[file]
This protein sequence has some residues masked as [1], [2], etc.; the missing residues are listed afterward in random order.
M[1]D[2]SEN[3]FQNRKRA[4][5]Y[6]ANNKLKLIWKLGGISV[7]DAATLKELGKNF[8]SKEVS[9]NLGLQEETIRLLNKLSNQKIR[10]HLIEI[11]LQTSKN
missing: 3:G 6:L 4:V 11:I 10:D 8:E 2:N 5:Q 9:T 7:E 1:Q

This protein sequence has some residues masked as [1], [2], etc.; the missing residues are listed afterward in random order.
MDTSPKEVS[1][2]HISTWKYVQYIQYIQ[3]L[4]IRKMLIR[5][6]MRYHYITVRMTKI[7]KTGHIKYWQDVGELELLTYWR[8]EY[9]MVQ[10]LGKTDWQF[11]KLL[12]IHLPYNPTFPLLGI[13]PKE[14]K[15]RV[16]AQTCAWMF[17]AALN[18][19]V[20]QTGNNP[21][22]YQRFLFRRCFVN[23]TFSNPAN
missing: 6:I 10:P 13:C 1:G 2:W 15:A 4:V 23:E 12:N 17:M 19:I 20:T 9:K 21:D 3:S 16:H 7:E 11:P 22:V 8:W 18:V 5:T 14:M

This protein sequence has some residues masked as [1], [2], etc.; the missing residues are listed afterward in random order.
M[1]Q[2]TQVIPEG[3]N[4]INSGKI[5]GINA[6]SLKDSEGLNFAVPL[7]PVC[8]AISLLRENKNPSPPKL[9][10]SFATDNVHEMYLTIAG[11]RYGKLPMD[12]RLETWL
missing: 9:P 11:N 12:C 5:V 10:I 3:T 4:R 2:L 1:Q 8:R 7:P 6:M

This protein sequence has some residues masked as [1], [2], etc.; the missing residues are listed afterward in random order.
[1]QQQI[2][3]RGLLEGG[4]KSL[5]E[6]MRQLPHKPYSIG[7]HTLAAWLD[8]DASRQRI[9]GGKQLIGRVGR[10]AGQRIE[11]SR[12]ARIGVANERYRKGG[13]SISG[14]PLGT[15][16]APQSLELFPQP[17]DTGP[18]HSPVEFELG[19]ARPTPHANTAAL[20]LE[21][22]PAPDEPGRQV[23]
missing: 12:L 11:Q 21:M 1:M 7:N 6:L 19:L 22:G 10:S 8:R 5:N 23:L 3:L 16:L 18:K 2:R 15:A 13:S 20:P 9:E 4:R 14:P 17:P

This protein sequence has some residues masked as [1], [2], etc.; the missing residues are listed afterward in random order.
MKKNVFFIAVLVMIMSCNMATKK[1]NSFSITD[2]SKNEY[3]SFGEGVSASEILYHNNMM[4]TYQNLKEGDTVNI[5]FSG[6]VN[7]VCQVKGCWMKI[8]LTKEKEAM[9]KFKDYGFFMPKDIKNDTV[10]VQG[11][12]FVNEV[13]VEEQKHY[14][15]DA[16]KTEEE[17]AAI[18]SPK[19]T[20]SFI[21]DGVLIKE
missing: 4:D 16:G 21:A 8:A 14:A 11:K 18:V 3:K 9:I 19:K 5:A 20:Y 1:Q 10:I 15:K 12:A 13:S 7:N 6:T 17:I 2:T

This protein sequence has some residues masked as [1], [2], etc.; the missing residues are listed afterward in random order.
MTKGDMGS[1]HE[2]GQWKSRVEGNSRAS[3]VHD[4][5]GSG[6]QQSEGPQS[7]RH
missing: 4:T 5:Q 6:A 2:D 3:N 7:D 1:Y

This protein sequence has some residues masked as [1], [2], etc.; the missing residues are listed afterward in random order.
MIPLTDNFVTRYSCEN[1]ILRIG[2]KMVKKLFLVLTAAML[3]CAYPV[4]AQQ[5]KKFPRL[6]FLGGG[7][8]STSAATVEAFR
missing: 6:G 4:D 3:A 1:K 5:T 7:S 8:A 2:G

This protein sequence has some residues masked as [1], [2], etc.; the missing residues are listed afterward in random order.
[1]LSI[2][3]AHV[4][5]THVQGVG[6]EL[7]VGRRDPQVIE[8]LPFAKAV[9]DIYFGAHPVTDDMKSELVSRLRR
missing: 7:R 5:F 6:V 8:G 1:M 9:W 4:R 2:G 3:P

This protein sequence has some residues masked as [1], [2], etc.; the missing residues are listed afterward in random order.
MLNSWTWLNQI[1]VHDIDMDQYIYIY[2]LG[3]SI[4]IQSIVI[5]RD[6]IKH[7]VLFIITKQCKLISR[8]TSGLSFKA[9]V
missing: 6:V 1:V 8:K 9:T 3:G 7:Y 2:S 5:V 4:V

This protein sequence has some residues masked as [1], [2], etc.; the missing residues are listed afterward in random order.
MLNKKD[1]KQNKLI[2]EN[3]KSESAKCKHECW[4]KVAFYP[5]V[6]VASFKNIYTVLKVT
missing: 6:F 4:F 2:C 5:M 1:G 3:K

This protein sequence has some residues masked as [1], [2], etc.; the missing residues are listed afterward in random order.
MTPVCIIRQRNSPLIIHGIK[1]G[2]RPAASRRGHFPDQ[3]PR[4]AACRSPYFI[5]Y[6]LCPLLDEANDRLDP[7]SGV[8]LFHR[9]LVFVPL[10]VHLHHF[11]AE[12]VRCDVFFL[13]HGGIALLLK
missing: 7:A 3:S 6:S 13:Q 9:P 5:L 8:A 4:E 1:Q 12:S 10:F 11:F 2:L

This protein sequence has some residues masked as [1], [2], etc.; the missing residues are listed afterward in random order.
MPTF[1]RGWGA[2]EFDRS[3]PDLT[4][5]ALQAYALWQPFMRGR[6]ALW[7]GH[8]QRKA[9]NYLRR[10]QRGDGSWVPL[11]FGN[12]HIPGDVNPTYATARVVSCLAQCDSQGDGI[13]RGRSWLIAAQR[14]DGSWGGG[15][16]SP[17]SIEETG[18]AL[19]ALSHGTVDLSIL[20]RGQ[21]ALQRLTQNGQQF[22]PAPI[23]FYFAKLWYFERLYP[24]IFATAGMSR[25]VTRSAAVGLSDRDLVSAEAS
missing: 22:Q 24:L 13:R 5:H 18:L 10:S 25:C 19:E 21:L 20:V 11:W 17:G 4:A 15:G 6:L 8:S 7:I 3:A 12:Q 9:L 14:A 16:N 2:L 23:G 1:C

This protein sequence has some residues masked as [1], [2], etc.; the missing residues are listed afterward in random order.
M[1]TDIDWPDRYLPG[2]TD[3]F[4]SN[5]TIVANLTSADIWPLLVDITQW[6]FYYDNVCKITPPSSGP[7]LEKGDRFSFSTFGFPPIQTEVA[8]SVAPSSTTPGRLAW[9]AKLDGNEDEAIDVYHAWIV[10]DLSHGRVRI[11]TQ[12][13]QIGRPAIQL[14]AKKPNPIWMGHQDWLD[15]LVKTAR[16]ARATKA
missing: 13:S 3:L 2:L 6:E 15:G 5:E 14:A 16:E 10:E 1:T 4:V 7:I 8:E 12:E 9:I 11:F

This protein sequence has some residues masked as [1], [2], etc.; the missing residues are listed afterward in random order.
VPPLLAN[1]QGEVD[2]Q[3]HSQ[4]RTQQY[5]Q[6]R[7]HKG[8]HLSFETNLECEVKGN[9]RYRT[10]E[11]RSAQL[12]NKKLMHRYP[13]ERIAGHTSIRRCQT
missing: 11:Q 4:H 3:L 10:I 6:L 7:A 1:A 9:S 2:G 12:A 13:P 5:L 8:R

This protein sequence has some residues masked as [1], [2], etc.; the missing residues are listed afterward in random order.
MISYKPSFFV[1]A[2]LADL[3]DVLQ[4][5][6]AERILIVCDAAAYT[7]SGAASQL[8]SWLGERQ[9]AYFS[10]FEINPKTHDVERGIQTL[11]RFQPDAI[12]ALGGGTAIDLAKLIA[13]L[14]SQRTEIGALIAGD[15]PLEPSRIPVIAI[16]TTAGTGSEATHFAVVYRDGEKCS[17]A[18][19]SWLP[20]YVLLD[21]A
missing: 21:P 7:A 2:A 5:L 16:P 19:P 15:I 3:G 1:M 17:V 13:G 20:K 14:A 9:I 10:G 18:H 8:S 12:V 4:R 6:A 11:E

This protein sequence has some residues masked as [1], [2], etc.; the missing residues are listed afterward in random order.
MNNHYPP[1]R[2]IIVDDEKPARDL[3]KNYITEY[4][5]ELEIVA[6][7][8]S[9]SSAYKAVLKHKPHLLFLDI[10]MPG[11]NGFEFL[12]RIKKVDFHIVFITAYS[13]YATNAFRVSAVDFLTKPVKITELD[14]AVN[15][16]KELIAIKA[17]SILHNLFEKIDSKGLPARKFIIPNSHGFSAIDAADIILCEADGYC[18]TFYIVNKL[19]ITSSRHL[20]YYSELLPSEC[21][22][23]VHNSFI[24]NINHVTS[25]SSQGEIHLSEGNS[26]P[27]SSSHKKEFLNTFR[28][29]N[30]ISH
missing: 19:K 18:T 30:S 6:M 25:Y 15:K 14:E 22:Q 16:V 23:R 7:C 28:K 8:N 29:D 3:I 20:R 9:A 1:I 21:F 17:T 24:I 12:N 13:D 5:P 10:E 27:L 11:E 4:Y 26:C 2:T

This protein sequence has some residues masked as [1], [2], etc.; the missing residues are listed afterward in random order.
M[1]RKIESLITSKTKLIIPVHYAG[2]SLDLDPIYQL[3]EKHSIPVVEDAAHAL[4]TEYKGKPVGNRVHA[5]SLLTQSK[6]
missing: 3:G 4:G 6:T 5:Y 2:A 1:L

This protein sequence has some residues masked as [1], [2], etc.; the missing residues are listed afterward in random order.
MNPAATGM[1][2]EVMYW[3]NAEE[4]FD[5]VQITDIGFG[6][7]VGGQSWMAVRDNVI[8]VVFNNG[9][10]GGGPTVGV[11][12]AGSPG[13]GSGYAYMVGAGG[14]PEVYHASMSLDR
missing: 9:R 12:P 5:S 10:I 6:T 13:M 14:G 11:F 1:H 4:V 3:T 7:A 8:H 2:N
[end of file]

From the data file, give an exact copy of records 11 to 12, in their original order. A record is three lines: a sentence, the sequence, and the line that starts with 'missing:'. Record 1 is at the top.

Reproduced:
This protein sequence has some residues masked as [1], [2], etc.; the missing residues are listed afterward in random order.
MTPVCIIRQRNSPLIIHGIK[1]G[2]RPAASRRGHFPDQ[3]PR[4]AACRSPYFI[5]Y[6]LCPLLDEANDRLDP[7]SGV[8]LFHR[9]LVFVPL[10]VHLHHF[11]AE[12]VRCDVFFL[13]HGGIALLLK
missing: 7:A 3:S 6:S 13:Q 9:P 5:L 8:A 4:E 1:Q 12:S 10:F 11:F 2:L

This protein sequence has some residues masked as [1], [2], etc.; the missing residues are listed afterward in random order.
MPTF[1]RGWGA[2]EFDRS[3]PDLT[4][5]ALQAYALWQPFMRGR[6]ALW[7]GH[8]QRKA[9]NYLRR[10]QRGDGSWVPL[11]FGN[12]HIPGDVNPTYATARVVSCLAQCDSQGDGI[13]RGRSWLIAAQR[14]DGSWGGG[15][16]SP[17]SIEETG[18]AL[19]ALSHGTVDLSIL[20]RGQ[21]ALQRLTQNGQQF[22]PAPI[23]FYFAKLWYFERLYP[24]IFATAGMSR[25]VTRSAAVGLSDRDLVSAEAS
missing: 22:Q 24:L 13:R 5:H 18:L 10:S 25:C 19:E 21:L 20:V 11:W 17:G 4:A 15:G 6:L 8:S 7:I 3:A 12:Q 9:L 14:A 16:N 2:L 23:G 1:C